As it turns out, PWBM’s analysis of the American Families Plan proves that it would likewise dampen future economic growth.

Here’s why.

Tax hikes and credits

The American Families Plan amends the federal government’s tax intake structure in many ways — most notably, by increasing taxes on the wealthiest Americans.

Among the proposals are raising the top individual income tax rate from 37% to 39.6%, taxing unrealized capital gains above $1 million upon death, taxing long-term capital gains and qualified dividends at ordinary rates for individuals making more than $1 million, and applying the 3.8% Medicare tax to income above $400,000.

All of the new taxes would be enforced by $80 billion in new funding for the IRS. According to PWBM, the Biden administration would direct “the additional resources towards audits, IT modernization, the establishment of a new information reporting regime for financial institutions, and more.” $480 billion of the new $1.3 trillion in federal tax revenue would arise from the new IRS funding alone.

Meanwhile, the plan would extend the American Rescue Plan’s tax breaks — namely, by expanding the Child Tax Credit, Premium Tax Credit, Earned Income Tax Credit, and Child and Dependent Care Tax Credit.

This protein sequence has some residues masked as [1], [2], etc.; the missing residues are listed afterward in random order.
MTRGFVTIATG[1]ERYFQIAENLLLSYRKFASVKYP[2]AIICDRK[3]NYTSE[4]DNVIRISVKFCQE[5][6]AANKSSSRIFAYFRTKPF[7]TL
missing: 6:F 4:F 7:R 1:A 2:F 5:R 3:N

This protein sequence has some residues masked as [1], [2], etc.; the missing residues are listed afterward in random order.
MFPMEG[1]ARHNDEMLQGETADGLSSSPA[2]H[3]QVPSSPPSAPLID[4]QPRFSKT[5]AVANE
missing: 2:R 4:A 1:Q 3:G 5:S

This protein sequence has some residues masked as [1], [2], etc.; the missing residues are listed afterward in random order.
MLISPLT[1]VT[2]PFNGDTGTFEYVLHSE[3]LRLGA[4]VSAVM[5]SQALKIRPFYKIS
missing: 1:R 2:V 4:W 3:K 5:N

In total, PWBM estimates that the tax hikes and credits would close the federal deficit — the amount of federal government spending that exceeds tax revenue — by $275 billion between 2022 and 2031 and by $1.4 trillion between 2022 and 2036.

However, any decreases in the deficit would be overwhelmingly outweighed by new expenditures.

Spending increases

Although the White House estimates that the American Families Plan would cost $1.8 trillion, PWBM states that “the proposal establishes permanent programs,” leading the analysis to assume “that the additional spending continues beyond the budget window.”

Between 2022 and 2031, the legislation would spend $426 billion on universal pre-kindergarten, $299 billion on tuition-free two-year community college, $66 billion on Pell Grants, $117 billion on other education projects, $493 billion on family and childcare initiatives, as well as the $80 billion for IRS funding. 

Between 2022 and 2036, the spending forecasts rise to $671 billion, $497 billion, $104 billion, $191 billion, $806 billion, and $176 billion respectively.

All in all, the new expenditures from the American Families Plan would total over $2.5 trillion by 2031 and over $3.8 trillion by 2036.

Government debt

Increases in the federal deficit progressively and inevitably lead to more national debt.